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Patrick Garratt

Author and Tech Journalist

Patrick Garratt is an author and technology journalist. His first novel, Deg, will release in October. When not writing fiction he runs video games website VG247.

The iPad, Not Xbox or PlayStation, Is the King of Kids' Games

My son, Lloyd, loves video games. He's four years old. My other two children enjoy them, but Lloyd's enamoured. His first love was Mario. Whenever he asks if we can deal Bowser another crushing blow, however, what he really means is that he wants to watch me; he can't do it himself.
05/03/2013 13:41 GMT

Vine: The Digital Equivalent of Hanging a Mirror Over a Urinal

You all follow Instagram-My-Expensive-Food-Guy, right? And Blog-My-Baby-Woman? How about Here's-All-My-Work-This-Week-Writer? You'll soon be blankly consuming Vine-My-Walk-To-Work-Dude. They're people telling you their lives have depth, that they're <em>fabulous</em>.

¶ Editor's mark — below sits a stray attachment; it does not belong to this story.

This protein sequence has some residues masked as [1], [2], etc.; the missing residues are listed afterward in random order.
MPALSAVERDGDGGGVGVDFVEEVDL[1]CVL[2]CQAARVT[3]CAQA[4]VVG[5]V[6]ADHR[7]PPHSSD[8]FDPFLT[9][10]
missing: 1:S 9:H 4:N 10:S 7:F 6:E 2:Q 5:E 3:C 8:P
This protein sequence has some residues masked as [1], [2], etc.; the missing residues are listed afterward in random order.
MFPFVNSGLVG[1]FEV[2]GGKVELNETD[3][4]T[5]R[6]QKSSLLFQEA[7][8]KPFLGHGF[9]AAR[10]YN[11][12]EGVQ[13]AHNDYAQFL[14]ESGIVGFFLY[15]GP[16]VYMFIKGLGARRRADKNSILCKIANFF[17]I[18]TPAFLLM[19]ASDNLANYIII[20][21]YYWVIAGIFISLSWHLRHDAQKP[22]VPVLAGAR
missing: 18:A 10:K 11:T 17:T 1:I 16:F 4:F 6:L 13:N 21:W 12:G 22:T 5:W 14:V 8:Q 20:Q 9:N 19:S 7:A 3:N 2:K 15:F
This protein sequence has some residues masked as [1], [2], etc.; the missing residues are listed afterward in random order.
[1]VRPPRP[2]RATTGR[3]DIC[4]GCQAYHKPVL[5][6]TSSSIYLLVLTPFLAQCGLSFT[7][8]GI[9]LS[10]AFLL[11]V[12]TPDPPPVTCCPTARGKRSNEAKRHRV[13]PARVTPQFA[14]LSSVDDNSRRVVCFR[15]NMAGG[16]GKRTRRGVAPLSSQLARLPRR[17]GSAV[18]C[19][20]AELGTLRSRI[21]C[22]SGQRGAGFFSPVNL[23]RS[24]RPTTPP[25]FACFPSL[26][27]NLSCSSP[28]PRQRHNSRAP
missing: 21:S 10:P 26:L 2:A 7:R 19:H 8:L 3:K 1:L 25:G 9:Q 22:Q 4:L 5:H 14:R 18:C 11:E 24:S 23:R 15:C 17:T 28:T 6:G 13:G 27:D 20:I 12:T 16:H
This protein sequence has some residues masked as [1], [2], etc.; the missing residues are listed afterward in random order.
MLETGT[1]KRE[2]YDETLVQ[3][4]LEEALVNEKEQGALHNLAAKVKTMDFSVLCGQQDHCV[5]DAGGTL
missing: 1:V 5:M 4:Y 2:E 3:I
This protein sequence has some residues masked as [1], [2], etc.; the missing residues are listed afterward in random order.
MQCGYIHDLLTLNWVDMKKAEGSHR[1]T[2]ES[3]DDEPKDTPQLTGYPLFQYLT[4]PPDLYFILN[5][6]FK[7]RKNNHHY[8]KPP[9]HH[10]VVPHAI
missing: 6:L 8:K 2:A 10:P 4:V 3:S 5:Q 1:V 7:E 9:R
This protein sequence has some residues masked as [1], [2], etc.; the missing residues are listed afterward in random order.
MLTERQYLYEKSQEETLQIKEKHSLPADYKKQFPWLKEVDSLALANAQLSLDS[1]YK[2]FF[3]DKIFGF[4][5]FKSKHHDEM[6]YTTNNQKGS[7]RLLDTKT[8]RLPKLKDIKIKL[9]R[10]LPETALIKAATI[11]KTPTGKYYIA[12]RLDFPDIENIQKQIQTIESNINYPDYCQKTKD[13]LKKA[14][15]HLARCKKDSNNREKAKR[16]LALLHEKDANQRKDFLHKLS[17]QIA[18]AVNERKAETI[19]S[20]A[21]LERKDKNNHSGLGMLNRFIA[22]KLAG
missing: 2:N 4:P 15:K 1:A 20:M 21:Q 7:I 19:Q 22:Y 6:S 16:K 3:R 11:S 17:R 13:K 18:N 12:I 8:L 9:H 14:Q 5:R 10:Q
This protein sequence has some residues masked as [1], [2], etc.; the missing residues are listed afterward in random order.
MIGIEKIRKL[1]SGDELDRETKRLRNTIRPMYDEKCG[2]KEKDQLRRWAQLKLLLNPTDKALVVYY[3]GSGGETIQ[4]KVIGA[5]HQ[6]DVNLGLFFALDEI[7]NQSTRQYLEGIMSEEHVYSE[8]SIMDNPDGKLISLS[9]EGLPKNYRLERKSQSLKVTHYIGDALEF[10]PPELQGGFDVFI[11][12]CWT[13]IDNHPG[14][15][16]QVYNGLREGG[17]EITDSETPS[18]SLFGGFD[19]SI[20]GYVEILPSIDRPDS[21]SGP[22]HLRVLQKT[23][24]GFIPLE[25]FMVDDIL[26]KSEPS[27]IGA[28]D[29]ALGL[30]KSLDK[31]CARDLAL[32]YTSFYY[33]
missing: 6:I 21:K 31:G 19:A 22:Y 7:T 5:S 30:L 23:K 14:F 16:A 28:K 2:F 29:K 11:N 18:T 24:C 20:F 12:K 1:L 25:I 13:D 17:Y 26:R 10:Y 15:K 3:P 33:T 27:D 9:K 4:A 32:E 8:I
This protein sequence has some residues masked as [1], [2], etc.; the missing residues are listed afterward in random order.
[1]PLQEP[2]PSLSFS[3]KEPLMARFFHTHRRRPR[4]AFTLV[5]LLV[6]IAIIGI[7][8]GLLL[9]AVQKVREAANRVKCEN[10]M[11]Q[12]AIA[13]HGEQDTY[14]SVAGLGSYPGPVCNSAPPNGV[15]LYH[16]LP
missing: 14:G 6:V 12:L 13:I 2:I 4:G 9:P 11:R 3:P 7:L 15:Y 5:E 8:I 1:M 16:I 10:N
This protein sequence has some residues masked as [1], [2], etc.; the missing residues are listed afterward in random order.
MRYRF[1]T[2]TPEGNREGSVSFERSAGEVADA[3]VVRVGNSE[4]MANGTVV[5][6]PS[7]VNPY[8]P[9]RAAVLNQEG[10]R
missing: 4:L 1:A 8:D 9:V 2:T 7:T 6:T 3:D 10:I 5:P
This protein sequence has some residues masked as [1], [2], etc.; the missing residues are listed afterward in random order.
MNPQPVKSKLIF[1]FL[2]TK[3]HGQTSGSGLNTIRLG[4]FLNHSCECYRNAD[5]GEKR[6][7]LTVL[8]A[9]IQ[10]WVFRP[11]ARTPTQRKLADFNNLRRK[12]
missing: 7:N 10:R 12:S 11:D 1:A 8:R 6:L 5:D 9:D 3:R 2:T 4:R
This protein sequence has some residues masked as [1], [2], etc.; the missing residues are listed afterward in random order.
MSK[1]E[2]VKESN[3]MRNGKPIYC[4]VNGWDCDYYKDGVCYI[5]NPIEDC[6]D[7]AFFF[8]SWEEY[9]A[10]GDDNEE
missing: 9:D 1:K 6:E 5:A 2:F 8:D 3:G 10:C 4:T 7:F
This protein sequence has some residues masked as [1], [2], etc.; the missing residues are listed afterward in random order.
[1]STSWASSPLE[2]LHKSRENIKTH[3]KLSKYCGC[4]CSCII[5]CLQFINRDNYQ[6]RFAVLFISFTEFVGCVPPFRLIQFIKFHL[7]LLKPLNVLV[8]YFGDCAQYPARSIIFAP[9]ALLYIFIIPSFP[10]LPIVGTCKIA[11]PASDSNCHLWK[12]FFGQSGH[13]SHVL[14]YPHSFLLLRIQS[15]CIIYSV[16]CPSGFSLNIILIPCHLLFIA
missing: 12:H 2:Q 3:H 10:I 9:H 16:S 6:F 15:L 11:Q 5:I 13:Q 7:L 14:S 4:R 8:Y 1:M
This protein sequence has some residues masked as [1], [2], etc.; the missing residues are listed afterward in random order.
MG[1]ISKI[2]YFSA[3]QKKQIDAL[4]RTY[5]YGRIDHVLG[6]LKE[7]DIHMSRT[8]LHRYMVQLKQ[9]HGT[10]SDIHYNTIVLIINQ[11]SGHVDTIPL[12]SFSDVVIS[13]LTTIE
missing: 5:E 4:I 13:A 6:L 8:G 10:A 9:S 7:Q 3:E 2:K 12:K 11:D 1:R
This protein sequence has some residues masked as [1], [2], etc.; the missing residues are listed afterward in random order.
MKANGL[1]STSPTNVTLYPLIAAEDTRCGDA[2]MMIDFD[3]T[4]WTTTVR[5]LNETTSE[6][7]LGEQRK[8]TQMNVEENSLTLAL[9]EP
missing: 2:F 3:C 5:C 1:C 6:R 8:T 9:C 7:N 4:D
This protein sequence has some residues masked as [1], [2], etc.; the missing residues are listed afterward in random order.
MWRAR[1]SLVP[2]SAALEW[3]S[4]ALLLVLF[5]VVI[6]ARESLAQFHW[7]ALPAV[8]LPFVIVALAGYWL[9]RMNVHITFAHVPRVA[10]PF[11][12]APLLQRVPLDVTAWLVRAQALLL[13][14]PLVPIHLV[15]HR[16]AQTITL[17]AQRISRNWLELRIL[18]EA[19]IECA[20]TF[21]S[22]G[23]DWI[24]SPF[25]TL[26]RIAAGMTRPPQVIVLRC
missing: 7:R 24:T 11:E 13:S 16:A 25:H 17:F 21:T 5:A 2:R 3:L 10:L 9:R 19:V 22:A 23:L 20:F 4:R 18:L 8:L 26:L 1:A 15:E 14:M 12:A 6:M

29/01/2013 22:18 GMT

Can't Imagine a World Without Pudding? Start Trying

Less than 70 years ago, putting a spoonful of sugar into a cup of tea was a luxury in Britain. Today, a great many of us westerners have everything we could possibly want, but have been so numbed by money and peace that we have little frame of reference for the concept of "need".
01/01/2013 23:59 GMT

Death Reveals Jobs as a Giant, and Apple as Vulnerable

While it's right to remember Jobs' life and legacy, what matters is understanding what this giant brought to the modern world. His true success was in transforming pure capitalism into a force that touched people's lives and changed them for what they perceived to be the better.
07/10/2011 00:00 BST

Amanda Knox and Raffaele Sollecito: Two Names that Prove Capital Punishment has no Place in Humane Society

The Italian murder case that has gripped media in the UK, US and Italy for nearly half a decade took an incredible turn this week as Amanda Knox and Raffaele Sollecito, found guilty alongside Rudy Guede of killing Briton Meredith Kercher in 2007, had their convictions overturned. While the surreal scenes in and around the Perugia courthouse after the appeal decision resembled something out of a TV legal drama, replete with crowds hurling insults at lawyers and the stunned defendants being led through packs of suited men by the police, the chaotic case highlights again that miscarriages of justice do happen in the west, and that the lobby pressing for the resurrection of capital punishment in European nations should be held at bay.
04/10/2011 23:48 BST